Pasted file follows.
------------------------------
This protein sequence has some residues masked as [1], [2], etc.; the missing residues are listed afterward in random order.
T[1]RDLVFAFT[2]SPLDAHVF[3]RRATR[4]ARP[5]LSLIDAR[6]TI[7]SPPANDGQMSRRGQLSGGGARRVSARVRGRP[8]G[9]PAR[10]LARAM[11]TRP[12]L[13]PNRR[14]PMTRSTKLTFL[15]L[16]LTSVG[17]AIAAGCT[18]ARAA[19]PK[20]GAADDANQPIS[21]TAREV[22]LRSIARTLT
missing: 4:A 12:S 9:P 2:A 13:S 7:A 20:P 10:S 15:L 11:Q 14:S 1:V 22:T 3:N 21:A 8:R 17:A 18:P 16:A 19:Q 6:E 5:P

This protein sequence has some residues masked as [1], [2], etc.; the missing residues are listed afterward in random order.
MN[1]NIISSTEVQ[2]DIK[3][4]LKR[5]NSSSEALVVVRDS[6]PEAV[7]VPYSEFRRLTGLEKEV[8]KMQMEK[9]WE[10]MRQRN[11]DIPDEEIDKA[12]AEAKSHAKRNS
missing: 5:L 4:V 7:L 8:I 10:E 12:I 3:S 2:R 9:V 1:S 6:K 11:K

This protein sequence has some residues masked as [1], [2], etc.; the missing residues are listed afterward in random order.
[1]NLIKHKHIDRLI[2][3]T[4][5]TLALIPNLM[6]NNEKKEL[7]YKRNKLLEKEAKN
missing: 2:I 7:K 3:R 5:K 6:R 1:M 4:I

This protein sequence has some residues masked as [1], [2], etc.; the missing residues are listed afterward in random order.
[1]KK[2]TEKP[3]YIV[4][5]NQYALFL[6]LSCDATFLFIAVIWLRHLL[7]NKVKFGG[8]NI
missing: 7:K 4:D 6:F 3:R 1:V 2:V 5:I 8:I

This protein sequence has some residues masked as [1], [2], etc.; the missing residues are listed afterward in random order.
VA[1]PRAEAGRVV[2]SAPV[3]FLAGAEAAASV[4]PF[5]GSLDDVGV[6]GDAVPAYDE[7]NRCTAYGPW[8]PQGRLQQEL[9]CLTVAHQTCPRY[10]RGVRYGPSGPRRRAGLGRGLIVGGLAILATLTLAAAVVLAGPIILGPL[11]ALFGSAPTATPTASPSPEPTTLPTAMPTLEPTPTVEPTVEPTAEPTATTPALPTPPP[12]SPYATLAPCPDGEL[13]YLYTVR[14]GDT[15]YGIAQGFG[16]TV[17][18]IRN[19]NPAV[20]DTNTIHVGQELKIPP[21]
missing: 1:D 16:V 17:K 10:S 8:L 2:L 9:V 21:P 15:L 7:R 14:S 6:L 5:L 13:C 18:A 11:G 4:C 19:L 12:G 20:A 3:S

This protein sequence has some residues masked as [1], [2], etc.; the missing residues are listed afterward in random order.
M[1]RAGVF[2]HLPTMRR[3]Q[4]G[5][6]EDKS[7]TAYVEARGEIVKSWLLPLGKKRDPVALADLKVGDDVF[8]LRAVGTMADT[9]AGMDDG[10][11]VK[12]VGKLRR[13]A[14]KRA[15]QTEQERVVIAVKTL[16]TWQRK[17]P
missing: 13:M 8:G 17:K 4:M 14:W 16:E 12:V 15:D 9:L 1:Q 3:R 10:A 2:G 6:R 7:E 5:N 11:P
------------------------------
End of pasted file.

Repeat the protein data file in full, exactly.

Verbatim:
This protein sequence has some residues masked as [1], [2], etc.; the missing residues are listed afterward in random order.
T[1]RDLVFAFT[2]SPLDAHVF[3]RRATR[4]ARP[5]LSLIDAR[6]TI[7]SPPANDGQMSRRGQLSGGGARRVSARVRGRP[8]G[9]PAR[10]LARAM[11]TRP[12]L[13]PNRR[14]PMTRSTKLTFL[15]L[16]LTSVG[17]AIAAGCT[18]ARAA[19]PK[20]GAADDANQPIS[21]TAREV[22]LRSIARTLT
missing: 4:A 12:S 9:P 2:A 13:S 7:A 20:P 10:S 15:L 11:Q 14:S 1:V 22:T 3:N 21:A 8:R 17:A 18:P 16:A 19:Q 6:E 5:P

This protein sequence has some residues masked as [1], [2], etc.; the missing residues are listed afterward in random order.
MN[1]NIISSTEVQ[2]DIK[3][4]LKR[5]NSSSEALVVVRDS[6]PEAV[7]VPYSEFRRLTGLEKEV[8]KMQMEK[9]WE[10]MRQRN[11]DIPDEEIDKA[12]AEAKSHAKRNS
missing: 5:L 4:V 7:L 8:I 10:E 12:I 3:S 2:R 9:V 1:S 6:K 11:K

This protein sequence has some residues masked as [1], [2], etc.; the missing residues are listed afterward in random order.
[1]NLIKHKHIDRLI[2][3]T[4][5]TLALIPNLM[6]NNEKKEL[7]YKRNKLLEKEAKN
missing: 2:I 7:K 3:R 5:K 6:R 1:M 4:I

This protein sequence has some residues masked as [1], [2], etc.; the missing residues are listed afterward in random order.
[1]KK[2]TEKP[3]YIV[4][5]NQYALFL[6]LSCDATFLFIAVIWLRHLL[7]NKVKFGG[8]NI
missing: 7:K 4:D 6:F 3:R 1:V 2:V 5:I 8:I

This protein sequence has some residues masked as [1], [2], etc.; the missing residues are listed afterward in random order.
VA[1]PRAEAGRVV[2]SAPV[3]FLAGAEAAASV[4]PF[5]GSLDDVGV[6]GDAVPAYDE[7]NRCTAYGPW[8]PQGRLQQEL[9]CLTVAHQTCPRY[10]RGVRYGPSGPRRRAGLGRGLIVGGLAILATLTLAAAVVLAGPIILGPL[11]ALFGSAPTATPTASPSPEPTTLPTAMPTLEPTPTVEPTVEPTAEPTATTPALPTPPP[12]SPYATLAPCPDGEL[13]YLYTVR[14]GDT[15]YGIAQGFG[16]TV[17][18]IRN[19]NPAV[20]DTNTIHVGQELKIPP[21]
missing: 1:D 16:V 17:K 10:S 8:L 2:L 9:V 21:P 15:L 7:R 14:S 6:L 5:L 13:C 18:A 11:G 4:C 19:L 12:G 20:A 3:S

This protein sequence has some residues masked as [1], [2], etc.; the missing residues are listed afterward in random order.
M[1]RAGVF[2]HLPTMRR[3]Q[4]G[5][6]EDKS[7]TAYVEARGEIVKSWLLPLGKKRDPVALADLKVGDDVF[8]LRAVGTMADT[9]AGMDDG[10][11]VK[12]VGKLRR[13]A[14]KRA[15]QTEQERVVIAVKTL[16]TWQRK[17]P
missing: 13:M 8:G 17:K 4:M 14:W 16:E 12:V 15:D 9:L 1:Q 3:R 10:A 2:G 6:R 7:E 5:N 11:P